• Koreans** do not wear swimsuits–at least, not in the Western definition. I saw one person get wet above the knees, and she was sitting in the water fully clothed.
  • Many Korean men see no problem in taking photos of you if you are wearing your swimsuit.
    • My favorite illustration of this fact is as follows: Our newfound friend Simon was acting as photographer while we took the obligatory jumping-in-the-air-because-we’re-on-the-beach-and-are-too-pumped-to-stay-on-the-ground pictures. While this was going on, a Korean man in a full pink suit–complete with pink shoes–came up, stood beside Simon, and whipped out his phone–covered in a pink case, of course–to take his own photos of us.
  • Late September is the perfect time to go. Most people stop heading to the beach around the end of August/beginning of September, so there’s much more room. There’s also much less of the aforementioned staring and photographing.
  • The beach is the ideal place to perfect your handstands, headstands, and generally all gymnastic activities.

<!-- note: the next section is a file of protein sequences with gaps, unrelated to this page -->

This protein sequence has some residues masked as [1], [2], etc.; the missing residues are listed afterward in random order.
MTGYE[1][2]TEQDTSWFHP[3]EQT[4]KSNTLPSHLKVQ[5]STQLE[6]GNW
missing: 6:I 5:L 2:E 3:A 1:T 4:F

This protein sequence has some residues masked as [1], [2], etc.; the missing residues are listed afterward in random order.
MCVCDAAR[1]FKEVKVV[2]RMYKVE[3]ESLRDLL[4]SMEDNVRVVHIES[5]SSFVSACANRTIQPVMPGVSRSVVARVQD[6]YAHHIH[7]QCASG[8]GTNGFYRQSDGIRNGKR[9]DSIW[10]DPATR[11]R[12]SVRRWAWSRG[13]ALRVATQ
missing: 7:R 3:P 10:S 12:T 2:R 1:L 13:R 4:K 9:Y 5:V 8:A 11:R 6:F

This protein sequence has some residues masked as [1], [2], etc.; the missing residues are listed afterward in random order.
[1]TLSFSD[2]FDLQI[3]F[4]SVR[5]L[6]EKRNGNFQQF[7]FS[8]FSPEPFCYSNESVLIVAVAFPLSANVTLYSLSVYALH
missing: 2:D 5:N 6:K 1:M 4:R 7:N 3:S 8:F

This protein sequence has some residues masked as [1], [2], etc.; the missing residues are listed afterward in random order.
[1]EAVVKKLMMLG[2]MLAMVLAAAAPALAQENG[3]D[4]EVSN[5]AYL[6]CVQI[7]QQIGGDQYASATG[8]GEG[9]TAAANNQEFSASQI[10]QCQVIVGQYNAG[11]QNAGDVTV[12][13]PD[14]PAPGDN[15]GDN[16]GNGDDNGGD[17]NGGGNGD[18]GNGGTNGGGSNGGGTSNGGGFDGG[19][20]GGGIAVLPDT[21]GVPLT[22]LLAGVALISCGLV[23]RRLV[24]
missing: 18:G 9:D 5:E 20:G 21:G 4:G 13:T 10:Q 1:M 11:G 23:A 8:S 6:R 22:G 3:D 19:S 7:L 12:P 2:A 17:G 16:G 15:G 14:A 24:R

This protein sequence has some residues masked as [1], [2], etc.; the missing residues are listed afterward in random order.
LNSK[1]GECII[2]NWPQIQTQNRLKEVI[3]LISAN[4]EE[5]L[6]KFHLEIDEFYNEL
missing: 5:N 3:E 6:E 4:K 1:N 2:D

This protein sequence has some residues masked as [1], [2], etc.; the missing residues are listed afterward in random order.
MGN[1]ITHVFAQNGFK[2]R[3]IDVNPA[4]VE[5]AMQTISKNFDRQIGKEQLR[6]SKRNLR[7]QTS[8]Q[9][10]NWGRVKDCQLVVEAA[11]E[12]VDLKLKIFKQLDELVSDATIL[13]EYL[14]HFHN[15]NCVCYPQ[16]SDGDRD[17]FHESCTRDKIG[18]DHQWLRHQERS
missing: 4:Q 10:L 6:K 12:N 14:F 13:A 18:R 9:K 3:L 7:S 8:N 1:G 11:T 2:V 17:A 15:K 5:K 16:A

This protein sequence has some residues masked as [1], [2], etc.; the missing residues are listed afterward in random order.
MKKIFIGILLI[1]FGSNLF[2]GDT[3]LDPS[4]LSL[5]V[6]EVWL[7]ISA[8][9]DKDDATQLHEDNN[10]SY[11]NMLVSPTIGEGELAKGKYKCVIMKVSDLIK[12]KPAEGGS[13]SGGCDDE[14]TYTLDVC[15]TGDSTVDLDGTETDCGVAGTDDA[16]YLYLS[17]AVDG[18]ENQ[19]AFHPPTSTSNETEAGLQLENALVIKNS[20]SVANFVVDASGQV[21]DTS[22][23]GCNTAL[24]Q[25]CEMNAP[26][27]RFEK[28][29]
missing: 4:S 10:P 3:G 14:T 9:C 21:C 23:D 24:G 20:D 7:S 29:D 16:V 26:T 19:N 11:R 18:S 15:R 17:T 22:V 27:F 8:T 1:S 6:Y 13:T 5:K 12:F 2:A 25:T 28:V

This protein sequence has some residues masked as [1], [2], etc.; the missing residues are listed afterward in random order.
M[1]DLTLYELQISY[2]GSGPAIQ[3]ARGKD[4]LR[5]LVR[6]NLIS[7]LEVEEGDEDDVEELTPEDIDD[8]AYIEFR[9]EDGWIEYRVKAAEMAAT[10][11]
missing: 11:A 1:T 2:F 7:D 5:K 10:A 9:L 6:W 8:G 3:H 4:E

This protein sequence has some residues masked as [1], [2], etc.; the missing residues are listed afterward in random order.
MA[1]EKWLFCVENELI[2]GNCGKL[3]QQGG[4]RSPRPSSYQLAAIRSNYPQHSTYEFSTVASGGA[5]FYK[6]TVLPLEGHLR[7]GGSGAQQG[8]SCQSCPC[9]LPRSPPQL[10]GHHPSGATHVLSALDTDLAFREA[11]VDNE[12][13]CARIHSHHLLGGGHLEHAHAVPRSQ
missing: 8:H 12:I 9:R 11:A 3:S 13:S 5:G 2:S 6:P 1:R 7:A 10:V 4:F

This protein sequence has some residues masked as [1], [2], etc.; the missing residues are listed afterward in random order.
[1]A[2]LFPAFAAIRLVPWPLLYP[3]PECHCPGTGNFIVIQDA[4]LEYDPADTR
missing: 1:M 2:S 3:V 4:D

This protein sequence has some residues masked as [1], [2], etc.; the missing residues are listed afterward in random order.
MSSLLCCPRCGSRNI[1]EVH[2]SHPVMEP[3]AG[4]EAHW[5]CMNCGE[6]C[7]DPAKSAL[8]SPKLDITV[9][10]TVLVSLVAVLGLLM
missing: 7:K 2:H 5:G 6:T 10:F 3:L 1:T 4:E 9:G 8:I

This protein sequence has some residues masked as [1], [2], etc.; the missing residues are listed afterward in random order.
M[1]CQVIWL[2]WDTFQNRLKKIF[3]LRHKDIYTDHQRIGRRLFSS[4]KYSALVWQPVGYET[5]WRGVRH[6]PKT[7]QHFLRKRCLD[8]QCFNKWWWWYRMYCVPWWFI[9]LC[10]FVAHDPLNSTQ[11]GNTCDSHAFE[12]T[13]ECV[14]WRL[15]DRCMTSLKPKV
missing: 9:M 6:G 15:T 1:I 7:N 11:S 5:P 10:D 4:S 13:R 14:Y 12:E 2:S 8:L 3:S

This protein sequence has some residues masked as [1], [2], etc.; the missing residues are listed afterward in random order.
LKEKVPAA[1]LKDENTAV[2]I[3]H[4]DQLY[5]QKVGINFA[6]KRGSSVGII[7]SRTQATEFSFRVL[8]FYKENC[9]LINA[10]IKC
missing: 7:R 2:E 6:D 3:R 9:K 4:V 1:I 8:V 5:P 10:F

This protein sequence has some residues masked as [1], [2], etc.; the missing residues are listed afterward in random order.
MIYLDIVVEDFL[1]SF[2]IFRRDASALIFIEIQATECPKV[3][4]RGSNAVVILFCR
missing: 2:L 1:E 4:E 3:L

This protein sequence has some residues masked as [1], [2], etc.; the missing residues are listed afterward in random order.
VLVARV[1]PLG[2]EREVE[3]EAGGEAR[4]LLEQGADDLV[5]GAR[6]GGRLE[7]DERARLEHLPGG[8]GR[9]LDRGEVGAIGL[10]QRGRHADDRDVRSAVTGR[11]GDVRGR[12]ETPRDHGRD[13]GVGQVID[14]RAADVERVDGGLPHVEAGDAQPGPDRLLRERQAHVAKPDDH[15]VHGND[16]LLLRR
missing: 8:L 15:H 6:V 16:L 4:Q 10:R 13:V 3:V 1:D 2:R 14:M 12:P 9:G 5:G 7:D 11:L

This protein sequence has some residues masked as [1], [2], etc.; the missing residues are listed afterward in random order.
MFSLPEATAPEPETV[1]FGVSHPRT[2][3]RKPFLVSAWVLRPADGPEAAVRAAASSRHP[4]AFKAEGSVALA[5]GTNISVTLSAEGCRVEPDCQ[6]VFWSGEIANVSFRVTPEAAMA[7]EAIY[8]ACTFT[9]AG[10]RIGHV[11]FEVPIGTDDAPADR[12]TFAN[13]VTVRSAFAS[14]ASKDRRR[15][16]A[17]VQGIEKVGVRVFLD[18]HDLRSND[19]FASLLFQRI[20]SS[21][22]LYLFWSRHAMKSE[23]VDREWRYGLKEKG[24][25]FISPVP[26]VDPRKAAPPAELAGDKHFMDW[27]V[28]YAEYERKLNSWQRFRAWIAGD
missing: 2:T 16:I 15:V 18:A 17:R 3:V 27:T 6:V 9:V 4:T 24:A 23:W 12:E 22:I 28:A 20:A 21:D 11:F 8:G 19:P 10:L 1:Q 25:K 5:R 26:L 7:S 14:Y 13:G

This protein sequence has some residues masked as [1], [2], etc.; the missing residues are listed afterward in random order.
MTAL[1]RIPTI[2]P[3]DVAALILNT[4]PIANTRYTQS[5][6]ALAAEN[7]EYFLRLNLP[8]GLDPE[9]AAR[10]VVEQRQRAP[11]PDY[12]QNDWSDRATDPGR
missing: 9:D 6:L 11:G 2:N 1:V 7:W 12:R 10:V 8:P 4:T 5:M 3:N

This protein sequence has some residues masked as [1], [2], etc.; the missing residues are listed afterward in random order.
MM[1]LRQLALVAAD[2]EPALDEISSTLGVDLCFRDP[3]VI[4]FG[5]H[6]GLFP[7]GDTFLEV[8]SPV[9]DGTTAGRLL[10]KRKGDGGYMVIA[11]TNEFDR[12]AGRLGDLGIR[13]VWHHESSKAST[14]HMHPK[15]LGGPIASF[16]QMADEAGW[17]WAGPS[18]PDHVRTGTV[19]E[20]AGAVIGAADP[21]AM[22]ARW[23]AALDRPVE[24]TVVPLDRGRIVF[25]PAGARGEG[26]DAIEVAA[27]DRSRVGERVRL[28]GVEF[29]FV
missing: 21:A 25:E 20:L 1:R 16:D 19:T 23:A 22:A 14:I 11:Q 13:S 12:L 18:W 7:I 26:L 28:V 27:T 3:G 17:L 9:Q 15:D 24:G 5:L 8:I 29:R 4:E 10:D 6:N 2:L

• Obvious foreigners want to talk to other obvious foreigners. In my short month here, I’ve already learned the magnetizing pull of hearing someone simply speaking English.

beach jump

But lest you think Neil is getting no attention while I’m in Korea (ostensibly for him), I did come back that evening in time to meet him downtown to experience Daegu nightlife. It can all be summed up in this picture:

Yes, those are cocktails in bags. A downtown Daegu tradition.

Yes, those are cocktails in bags. A downtown Daegu tradition, apparently.

*Obviously this is a generalization. Don’t get up in arms.

**I repeat, this is a generalization. Stay calm.


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First Hike: Mt. Palgongsan